What is it?
Native to Asia, the Himalayan blackberry is an evergreen shrub with canes covered in thorns and berries that are edible for humans. It can grow in a variety of environments and often is found along roadsides, riverbanks, parks, and other disturbed areas. Himalayan blackberry shades out smaller, native species, reducing native plant and wildlife diversity.
Is it here yet?
Yes, it is found throughout Washington.
Why should I care?
Himalayan blackberry shades out smaller, native species, reducing native plant and wildlife diversity. Its extensive stands can decrease usable pasture, limit animals’ access to water, and trap young livestock. Blackberry fruit can be a food source to invasive birds and mammals such as European starlings and rats.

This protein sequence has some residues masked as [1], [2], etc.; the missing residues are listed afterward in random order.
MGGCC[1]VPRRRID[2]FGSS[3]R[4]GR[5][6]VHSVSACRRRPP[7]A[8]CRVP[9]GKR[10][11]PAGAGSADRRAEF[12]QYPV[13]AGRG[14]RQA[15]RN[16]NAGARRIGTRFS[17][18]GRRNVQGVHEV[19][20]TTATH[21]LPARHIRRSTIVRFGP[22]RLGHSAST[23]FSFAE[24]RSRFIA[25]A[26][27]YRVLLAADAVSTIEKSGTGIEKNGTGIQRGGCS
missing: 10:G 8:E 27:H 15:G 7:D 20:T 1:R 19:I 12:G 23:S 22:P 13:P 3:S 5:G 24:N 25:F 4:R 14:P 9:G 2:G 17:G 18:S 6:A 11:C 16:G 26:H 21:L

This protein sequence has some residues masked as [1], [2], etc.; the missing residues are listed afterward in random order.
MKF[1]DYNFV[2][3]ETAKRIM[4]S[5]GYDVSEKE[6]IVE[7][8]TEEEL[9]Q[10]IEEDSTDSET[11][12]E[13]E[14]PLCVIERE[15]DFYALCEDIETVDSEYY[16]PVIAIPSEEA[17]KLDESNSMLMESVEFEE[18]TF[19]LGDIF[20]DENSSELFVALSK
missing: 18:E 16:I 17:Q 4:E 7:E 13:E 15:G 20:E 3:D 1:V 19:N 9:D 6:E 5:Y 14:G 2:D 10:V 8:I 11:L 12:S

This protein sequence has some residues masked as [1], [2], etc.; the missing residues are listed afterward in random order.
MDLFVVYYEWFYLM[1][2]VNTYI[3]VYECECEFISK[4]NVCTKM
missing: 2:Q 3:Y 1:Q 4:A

What should I do if I find one?
How can we stop it?
Prevent spread by controlling populations on your own property. European blackberry is listed as a Class C noxious weed in Washington, meaning that counties may decide to implement control, education, or technical support efforts.
What are its characteristics?
- Evergreen shrub with canes covered with thorns.
- Bears pinkish-white, five-petaled flowers in clusters and shiny, purple, 1-inch-long berries.
- Leaves are typically composed of five, large oval leaves, which are dark green on the upper side with grayish-green undersides.
How do I distinguish it from native species?
Native blackberries can be distinguished by their smaller, straighter, thinner thorns and leaves with three leaflets of a similar color on both sides.